on things

Sunday Tasmanian - Tassie Living - - Front Page -

TABLET com­put­ers are barely a year old, yet it is hard to imag­ine life with­out them.

Tablets cel­e­brated their Aus­tralian an­niver­sary re­cently, hav­ing ar­rived to un­prece­dented crowds out­side Ap­ple stores on May 28, 2010.

The gad­gets have dom­i­nated head­lines, hands and hand­bags ever since, with Ap­ple sell­ing more than 15 mil­lion iPads and other ma­jor com­puter mak­ers join­ing the trend.

Re­search firm Gart­ner pre­dicts more than 69 mil­lion tablet com­put­ers will be sold world­wide this year and Tel­syte fore­casts a mil­lion of those will be sold in Aus­tralia, bring­ing the to­tal num­ber in the coun­try to 1.3 mil­lion.

But, give it an­other three years and that fig­ure will jump to more than 5 mil­lion, it says.

The quick adop­tion is be­ing fu­elled by more tablet mak­ers and mod­els, prov­ing the gad­get to be more than just an over­sized smart­phone or an un­der­sized com­puter.

Mo­torola re­cently launched its first tablet, the XOOM, the first re­leased with Google’s An­droid tablet soft­ware Hon­ey­comb. It’s be­ing joined by many more Google-pow­ered tablets, in­clud­ing the Sam­sung Galaxy Tab 10.1v, the ASUS Eee Slate, ViewSonic View­Pad 10s and small-size HTC Flyer. Google An­droid global part­ner­ships di­rec­tor John Langer­ling says Hon­ey­comb has sparked a sec­ond wave of tablet com­put­ers and the soft­ware’s open­ness is help­ing more PC mak­ers get in the game.

At the com­pany’s re­cent I/ O con­fer­ence in San Fran­cisco, it an­nounced plans to ex­tend that tablet soft­ware.

Google will re­lease a new ver­sion, tan­talis­ingly called Ice Cream Sand­wich, that will make its smart­phone and tablet ver­sion more alike.

It also plans to im­prove the size of apps and wid­gets to ap­peal to tablet users.

‘‘ Wid­gets are one thing that have been on the An­droid plat­form for­ever now, but they make a lot more sense on a tablet screen,’’ Langer­ling says.

‘‘ Wid­gets will now be­come scal­able, so if you’d like to give more space to the con­tents of your in­box you can make that wid­get larger.

‘‘ If you want to see more of your Twit­ter feed on your home­screen, you can.

‘‘ We will make fur­ther en­hance­ments to make third-party apps scale [ to fit the tablet screen], too.’’

Google will also launch a cloud-based mu­sic stream­ing ser­vice and a movie down­load of­fer­ing a clear chal­lenge to Ap­ple’s dom­i­nant iTunes Store.

But some tablet mak­ers are try­ing a dif­fer­ent tack.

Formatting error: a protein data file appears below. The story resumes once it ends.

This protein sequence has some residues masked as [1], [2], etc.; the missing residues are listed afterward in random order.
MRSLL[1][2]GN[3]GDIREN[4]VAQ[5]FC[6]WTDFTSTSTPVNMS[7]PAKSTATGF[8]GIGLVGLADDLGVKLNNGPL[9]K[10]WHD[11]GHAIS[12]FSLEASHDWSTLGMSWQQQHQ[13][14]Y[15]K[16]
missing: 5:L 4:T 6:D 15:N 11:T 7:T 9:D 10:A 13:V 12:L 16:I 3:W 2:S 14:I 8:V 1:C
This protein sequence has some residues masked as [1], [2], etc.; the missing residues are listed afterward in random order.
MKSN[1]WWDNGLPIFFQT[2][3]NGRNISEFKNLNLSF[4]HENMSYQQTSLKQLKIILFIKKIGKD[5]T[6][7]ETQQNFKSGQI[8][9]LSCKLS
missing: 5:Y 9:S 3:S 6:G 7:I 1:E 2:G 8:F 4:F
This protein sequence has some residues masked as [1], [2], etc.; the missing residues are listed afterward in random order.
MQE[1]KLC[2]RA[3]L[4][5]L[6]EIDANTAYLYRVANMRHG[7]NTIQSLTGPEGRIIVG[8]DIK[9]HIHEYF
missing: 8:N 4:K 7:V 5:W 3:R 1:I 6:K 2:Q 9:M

HP will launch a tablet with its own We­bOS soft­ware later this year and RIM is due to launch the Black­Berry Play­Book in Aus­tralia in com­ing weeks.

The tablet fea­tures Black­Berry Tablet OS soft­ware, ad­vanced multi-task­ing and is de­signed to be busi­ness-friendly.

RIM chief tech­nol­ogy of­fi­cer David Yach says users are un­likely to care about the dif­fer­ent soft­ware, ‘‘ they don’t care if there are ger­bils un­der­neath mak­ing it hap­pen’’, but will pay at­ten­tion to its speedy op­er­a­tion and con­ve­nient 7-inch ( 17.78cm) size.

‘‘ There are two schools of thought about tablet sizes. It needs to be por­ta­ble, but it also needs to have a large screen,’’ Yach says.

‘‘ The big­ger [ a tablet] is, the less of­ten it is with me. This will fit in a woman’s purse, and I saw one Play­Book be­ing car­ried in the small of a man’s back, like a gun­slinger.’’

Tel­syte re­search di­rec­tor Foad Fadaghi pre­dicts Black­Berry’s tablet will do well as it of­fers ‘‘ a point of dif­fer­ence in a crowded An­droid mar­ket’’, but he says both new strains of tablet will strug­gle to out­sell Ap­ple’s iPad. ‘‘ Be­ing first to mar­ket has re­ally helped Ap­ple main­tain its lead­er­ship, and tablets fit nicely with the Ap­ple phi­los­o­phy of a sim­ple de­vice that is not very buggy and seems to be good for all types of tech­nol­ogy users,’’ he says.

Even so, Fadaghi pre­dicts Google An­droid tablets will steal as much as 20 per cent of the Aus­tralian tablet mar­ket this year.

Tablets, in gen­eral, are also likely to steal some busi­ness from tra­di­tional com­put­ers.

Fadaghi says their ap­pear­ance has, at least, ‘‘ slowed de­ci­sion-mak­ing’’ on lap­top pur­chases as tablet users con­sider whether they can work on their slate in­stead.

‘‘ They are a com­pli­men­tary de­vice to the lap­top and they can also sub­sti­tute for it,’’ he says.

‘‘ They do meet our in­sa­tiable need to al­ways be con­nected to so­cial net­works and email.

‘‘ They are also a sit-back me­dia con­sump­tion de­vice that wasn’t seen as a cre­ative tool, but that’s chang­ing . . . es­pe­cially now they fea­ture cam­eras.’’

With 7 per cent of the Aus­tralian pop­u­la­tion to be clas­si­fied as part of the tablet au­di­ence by year’s end, the chal­lenges will keep com­ing.

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